Let's say I have a managed C# test application that is used to test a native C/C++ API. Now I am suspecting that there is a memory leak somewhere in the C/C++ code. What I need to do is be able to calculate the amount of memory that is allocated by the native code. It doesn't need to be super accurate, but being able to see whether this value is going up or not based on different tests I'm running on the native code would be helpful.
I tried calling GC.GetTotalMemory(true), but the value it returns is substantially lower than the value shown for the process in task manager. I suspect the value returned by GetTotalMemory is just for your managed application, while task manager shows total .Net VM memory.
Does anyone know of a good way to do this?
WinDbg, call your API in a tight loop and confirm it is responsible for the leak, better yet call your native API from native, you could have your leak at the marshalling layer. If the memory footprint increments linearly, find the source of the leak. You can look at the heaps and then identify the objects taking the most of it, see the documentation for !heap. Alternatively, a classic technique is to track allocations by overriding new/delete. Don't know of any other ways to do it. There's tool that can automate some of this, Visual Studio has one too I believe, but that's just uncool in my book. Use WinDbg.
BTW, if you have leaks in native code you used C++ very inappropriately
Thanks for the suggestions, I'll try some of those. The code I'm testing is a large C API written in C/C++. I did not write 98% of the code so yea I can't vouch for it being "appropriate" in all cases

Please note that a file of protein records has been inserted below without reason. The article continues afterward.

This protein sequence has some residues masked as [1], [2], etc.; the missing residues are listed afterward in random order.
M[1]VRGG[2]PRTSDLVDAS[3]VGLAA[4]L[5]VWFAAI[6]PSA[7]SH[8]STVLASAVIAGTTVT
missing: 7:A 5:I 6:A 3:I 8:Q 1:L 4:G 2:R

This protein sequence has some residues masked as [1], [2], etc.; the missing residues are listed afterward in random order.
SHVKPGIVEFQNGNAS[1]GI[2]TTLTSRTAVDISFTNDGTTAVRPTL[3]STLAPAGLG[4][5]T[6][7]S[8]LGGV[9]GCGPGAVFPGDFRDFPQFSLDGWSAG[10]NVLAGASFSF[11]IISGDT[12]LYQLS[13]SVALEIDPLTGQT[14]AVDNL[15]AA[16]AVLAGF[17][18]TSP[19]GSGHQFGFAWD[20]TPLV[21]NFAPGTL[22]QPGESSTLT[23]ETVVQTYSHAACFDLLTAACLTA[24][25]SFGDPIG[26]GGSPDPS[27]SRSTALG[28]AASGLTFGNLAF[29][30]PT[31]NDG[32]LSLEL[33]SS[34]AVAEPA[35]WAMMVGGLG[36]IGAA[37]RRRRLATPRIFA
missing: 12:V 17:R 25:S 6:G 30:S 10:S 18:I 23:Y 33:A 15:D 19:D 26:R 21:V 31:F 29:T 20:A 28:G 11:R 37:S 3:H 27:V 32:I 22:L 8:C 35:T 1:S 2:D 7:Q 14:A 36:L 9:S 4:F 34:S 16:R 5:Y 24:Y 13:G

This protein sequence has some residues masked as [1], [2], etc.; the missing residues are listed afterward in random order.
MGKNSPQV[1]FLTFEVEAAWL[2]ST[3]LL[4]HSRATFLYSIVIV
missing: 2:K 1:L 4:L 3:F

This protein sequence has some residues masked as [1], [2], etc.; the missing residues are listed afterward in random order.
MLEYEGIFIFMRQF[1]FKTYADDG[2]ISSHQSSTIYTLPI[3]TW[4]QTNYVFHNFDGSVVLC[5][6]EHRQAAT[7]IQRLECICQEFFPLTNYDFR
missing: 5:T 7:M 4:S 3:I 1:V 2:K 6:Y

Basically all I need to do is find a reliable way to tell the total amount of memory used by the native code. This way I can tell whether the native memory usage is going up or not over time, and whether a certain code fix resolved the remaining memory leaks.
From what I can tell, it appears I fixed the last of the memory leaks yesterday, so this may not be such a big issue at this point. Still for academic and future purposes I would like to know of a reliable way to measure memory used by the unmanaged code.
BTW this is the only thing I found that a managed test driver is not good at. The C# test application I'm using is quite complex and if I needed to write it in C/C++ it would not have been anywhere close as feature-rich and easy to maintain/expand as it is now.
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